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Chemistry department buys a NMR machine for just under $600,000

Brisa Zielina
A nuclear magnetic resonance spectrometer uses a powerful magnetic field to analyze molecular structure.

Grinnell’s chemistry department acquired a new nuclear magnetic resonance (NMR) spectrometer and revamped its room during the summer of 2023. The previous instrument was purchased in 2000, and after a series of breakages, a replacement with better capabilities arrived. The instrument was purchased for just under $600,000 and was funded by the National Science Foundation’s Major Research Instrumentation program (CHE-2216273) and the Roy J. Carver Trust.  

An NMR spectrometer uses a powerful magnetic field to analyze molecular structure. Thomas Andrew Mobley, professor of chemistry, said, “This is the chemist’s version of an MRI.” The machine consists of a computer, a console and a superconducting magnet. It measures the interaction of nuclei within molecules with a magnetic field in order to determine the structure of the molecule. NMR machines are used in many branches of chemistry, and at Grinnell are used by organic, physical, biological, advanced organic and advanced inorganic chemistry classes, said Mobley. 

The College’s previous machine did not reliably produce quality results, said Hieu Nguyen `24, chemistry SEPC member. He described his experience using the old instrument, and the method he developed to “trick the machine” into giving him easily readable and accurate results. 

Additionally, Mobley said that as a result of the age of the machine, when things would break down, it would be a more difficult process to fix them. The room the instrument is housed in was also remodeled, as it previously contained asbestos, said Nguyen. 

This is the chemist’s version of an MRI.

— Thomas Andrew Mobley

However, rumors that the old machine exploded are untrue. Mobley said that though some believed it was an explosion, an unplanned quench in 2014 is actually to blame. This occurs when the liquid helium coating the superconducting magnet is boiled off and done sometimes on purpose to stop the magnetism.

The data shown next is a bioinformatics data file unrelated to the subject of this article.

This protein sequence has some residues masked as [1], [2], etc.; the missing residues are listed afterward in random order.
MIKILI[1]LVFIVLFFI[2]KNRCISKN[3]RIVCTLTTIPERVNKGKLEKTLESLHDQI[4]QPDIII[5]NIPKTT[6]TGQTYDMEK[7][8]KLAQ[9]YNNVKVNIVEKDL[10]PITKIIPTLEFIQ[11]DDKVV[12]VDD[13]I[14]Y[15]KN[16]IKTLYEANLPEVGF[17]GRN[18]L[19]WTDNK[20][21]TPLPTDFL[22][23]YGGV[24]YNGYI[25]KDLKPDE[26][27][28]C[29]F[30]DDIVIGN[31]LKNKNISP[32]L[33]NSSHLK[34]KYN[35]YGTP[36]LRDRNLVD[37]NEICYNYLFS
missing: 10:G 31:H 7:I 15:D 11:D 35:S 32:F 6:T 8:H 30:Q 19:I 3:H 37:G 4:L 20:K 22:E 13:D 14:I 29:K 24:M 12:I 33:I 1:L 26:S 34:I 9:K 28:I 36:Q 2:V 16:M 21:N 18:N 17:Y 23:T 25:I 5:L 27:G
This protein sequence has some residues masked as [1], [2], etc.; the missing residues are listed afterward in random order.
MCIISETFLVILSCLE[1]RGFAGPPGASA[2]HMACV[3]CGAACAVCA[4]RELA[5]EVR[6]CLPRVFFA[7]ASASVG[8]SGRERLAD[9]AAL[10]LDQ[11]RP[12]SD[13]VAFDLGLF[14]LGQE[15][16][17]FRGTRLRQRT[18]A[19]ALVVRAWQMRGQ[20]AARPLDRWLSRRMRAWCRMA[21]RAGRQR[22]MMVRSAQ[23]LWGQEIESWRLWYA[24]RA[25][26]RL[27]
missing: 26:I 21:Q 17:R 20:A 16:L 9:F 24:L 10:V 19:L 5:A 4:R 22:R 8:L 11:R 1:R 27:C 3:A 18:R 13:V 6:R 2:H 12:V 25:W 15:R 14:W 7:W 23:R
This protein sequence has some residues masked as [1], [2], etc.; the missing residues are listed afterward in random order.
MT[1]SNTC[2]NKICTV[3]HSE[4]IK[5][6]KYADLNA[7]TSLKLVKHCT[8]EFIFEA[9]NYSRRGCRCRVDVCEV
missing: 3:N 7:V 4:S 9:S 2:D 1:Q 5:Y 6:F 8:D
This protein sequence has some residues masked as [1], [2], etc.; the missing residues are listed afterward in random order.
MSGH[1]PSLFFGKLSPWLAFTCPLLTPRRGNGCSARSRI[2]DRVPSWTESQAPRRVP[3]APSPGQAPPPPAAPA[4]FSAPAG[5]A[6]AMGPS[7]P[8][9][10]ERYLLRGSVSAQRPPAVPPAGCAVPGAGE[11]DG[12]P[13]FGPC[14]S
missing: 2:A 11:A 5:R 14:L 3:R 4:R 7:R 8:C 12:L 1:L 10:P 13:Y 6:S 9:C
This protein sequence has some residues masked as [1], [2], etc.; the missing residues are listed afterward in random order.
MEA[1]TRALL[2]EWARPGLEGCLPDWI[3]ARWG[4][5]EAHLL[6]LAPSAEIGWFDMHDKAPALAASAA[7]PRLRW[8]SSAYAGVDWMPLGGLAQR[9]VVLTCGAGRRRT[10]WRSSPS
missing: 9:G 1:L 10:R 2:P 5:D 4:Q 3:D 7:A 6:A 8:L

Since this was unplanned and the excess energy had to be released somewhere, a piece of the machine blew off and broke a light in the room, said Mobley. Perhaps an explosion in some way, he said, but not quite as dramatic as the word suggests. 

The new instrument is an upgrade, with all of the same basic capabilities of the original one –– just better, said Mobley, as a result of new technological developments over the years. Most classes in the chemistry major use this instrument, he said, and the upgrade should make things run smoother, both in classwork and for student researchers. 

One aspect of the new instrument Mobley mentioned was the new sample changer, which used to be on top of the machine but is now at about hip height, which addresses accessibility and safety issues with use of the instrument. Further, Nguyen said that it opens greater opportunities for student research, because a higher quality instrument will likely produce research or publication quality results. 

The nearly $600,000 instrument was purchased through two grants that were a department-wide effort, with Mobley acting as the principal writer. One grant, the National Science Foundation’s Major Research Instrumentation program (CHE-2216273), covered about two-thirds of the cost, and the other, the Roy J. Carver Trust, gave around $195,000. The final grant proposal was the fourth iteration of the department’s effort, with the first application submitted in 2013.

Update: This article has been updated to include the award number of the grant that was used to purchase the NMR machine.

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About the Contributors
Evelyn Wilber, Staff Writer
Evelyn is a second year intended English major and statistics concentrator from Chicago, Illinois. She enjoys reading, watching movies, listening to music, her dog Ted, and the season of winter.
Brisa Zielina, Staff Photographer
Brisa Zielina is a first year and an aspiring Theater major with a concentration in American Studies from Los Angeles, California. She loves singing and acting and uses the word “slay” way too often. When she’s not slaying the day, she’s probably in rehearsal or studying on the third floor of the HSSC. If you see her around campus, say howdy, she’s always happy to make new friends!
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